PERRY -- With the sound of turkey calls in the air, the Great Outdoors Show was open for its final day for this year Sunday.
An estimated crowd between 6,000 and 7,000 people passed through the show at the Georgia National Fairgrounds and Agricenter over the weekend. That was about normal for a winter show, according to Sam Stowe, sportsman’s program manager for the Georgia Wildlife Federation.
“We’ve had a good turnout. We’ve had a good show,” Stowe said. “Everybody seems to have had a good time, and that’s what it’s all about.”
The Fisherama and Turkeyrama events from Atlanta and Perry were combined in 2007 to create the Great Outdoors Show in Perry. That focused effort has led to a better show with regard to the available selection of outdoor gear, Stowe said.
“It’s improved our vendors and the quality of equipment,” he said.
That equipment ranged from guns and ammo to recreational vehicles and fishing gear. The vendors in that last category saw the biggest boost this season, Stowe said.
He credited the Wildlife Resources Division of the Georgia Department of National Resources for re-stocking existing ponds and opening more public fishing areas. That has raised the interest level for fishing across the state.
“I think we’ve made it, publicly, more accessible,” Stowe said.
Another factor for fishing sales is the price point. J.C. Brantley, representing Jiffy Jigs out of Vidalia, said he lowers his price for a pack of lures by a dollar for the show and has sold a good number of his jigs over the last few years.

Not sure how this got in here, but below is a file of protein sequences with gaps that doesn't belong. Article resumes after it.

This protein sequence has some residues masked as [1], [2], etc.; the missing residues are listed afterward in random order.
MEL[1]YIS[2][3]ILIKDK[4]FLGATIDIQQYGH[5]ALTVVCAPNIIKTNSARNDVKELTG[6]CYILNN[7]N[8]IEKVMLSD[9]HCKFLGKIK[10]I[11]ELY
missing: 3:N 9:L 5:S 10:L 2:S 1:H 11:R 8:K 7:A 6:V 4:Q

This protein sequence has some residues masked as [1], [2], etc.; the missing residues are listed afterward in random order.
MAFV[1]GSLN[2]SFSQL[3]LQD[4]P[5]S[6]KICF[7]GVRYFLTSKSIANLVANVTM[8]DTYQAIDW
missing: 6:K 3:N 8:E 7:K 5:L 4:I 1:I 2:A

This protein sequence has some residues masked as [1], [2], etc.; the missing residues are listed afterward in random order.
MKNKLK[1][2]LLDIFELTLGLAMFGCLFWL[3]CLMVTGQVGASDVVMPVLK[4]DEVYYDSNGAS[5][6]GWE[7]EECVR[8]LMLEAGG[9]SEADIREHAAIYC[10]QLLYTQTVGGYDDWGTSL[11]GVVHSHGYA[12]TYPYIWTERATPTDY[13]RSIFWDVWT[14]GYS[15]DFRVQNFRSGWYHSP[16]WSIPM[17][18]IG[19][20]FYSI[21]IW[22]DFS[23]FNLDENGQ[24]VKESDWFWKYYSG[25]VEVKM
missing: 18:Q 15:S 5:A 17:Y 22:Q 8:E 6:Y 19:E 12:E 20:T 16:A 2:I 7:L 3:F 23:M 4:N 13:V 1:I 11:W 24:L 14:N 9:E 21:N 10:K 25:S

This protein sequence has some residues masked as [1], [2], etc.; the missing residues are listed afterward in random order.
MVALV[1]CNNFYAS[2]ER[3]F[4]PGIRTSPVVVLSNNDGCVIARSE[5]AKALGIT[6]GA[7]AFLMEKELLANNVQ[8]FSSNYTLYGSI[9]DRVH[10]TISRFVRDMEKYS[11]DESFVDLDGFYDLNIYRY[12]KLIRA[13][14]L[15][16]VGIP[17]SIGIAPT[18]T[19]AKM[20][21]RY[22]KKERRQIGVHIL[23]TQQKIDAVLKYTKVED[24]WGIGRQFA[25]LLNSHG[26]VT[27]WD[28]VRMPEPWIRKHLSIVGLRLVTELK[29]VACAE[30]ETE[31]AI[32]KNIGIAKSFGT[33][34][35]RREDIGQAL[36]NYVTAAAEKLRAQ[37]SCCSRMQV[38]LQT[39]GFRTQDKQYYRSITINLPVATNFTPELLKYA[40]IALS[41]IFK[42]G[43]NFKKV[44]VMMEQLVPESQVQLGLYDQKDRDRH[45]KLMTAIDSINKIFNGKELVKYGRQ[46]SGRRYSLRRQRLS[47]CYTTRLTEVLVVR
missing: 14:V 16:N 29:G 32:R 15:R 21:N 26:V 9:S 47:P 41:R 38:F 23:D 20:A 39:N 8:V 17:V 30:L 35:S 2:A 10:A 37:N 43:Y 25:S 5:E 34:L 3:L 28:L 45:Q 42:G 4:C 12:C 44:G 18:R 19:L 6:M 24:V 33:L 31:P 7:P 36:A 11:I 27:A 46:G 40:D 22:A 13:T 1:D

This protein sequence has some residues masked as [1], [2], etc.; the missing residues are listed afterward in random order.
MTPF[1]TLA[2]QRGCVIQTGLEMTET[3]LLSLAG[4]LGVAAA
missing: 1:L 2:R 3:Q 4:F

“I’ve had a fairly good weekend,” he said.
Another drawing point for the show was the Kid’s Kove. In that area, kids were invited to catch live fish with a slipknot line, try their aim at target practice, bungee jump on a trampoline and even touch some animals.
Joey Turner, of Bonaire, had his 10-year-old son, Dawson, at the show.
“He loves fishing and just being outdoors,” Turner said.
He said being around outdoor equipment, including four-wheelers and dirt bikes, helps teach kids responsibility. Even under supervision, there are guidelines to be followed.
“It teaches them to follow directions,” he said.
Stowe agreed that outdoor activities are important for kids but had some advice for parents and other adults looking to get kids involved. He said he’d learned through his own children and grandchildren not to rush the process.
Some kids may not be interested in activities right away, and they might even be more interested in riding a four-wheeler than actually hunting or fishing. What matters, he said, is relaxing and helping the kids enjoy the outdoors.
“It really paid off being patient with the kids,” he said.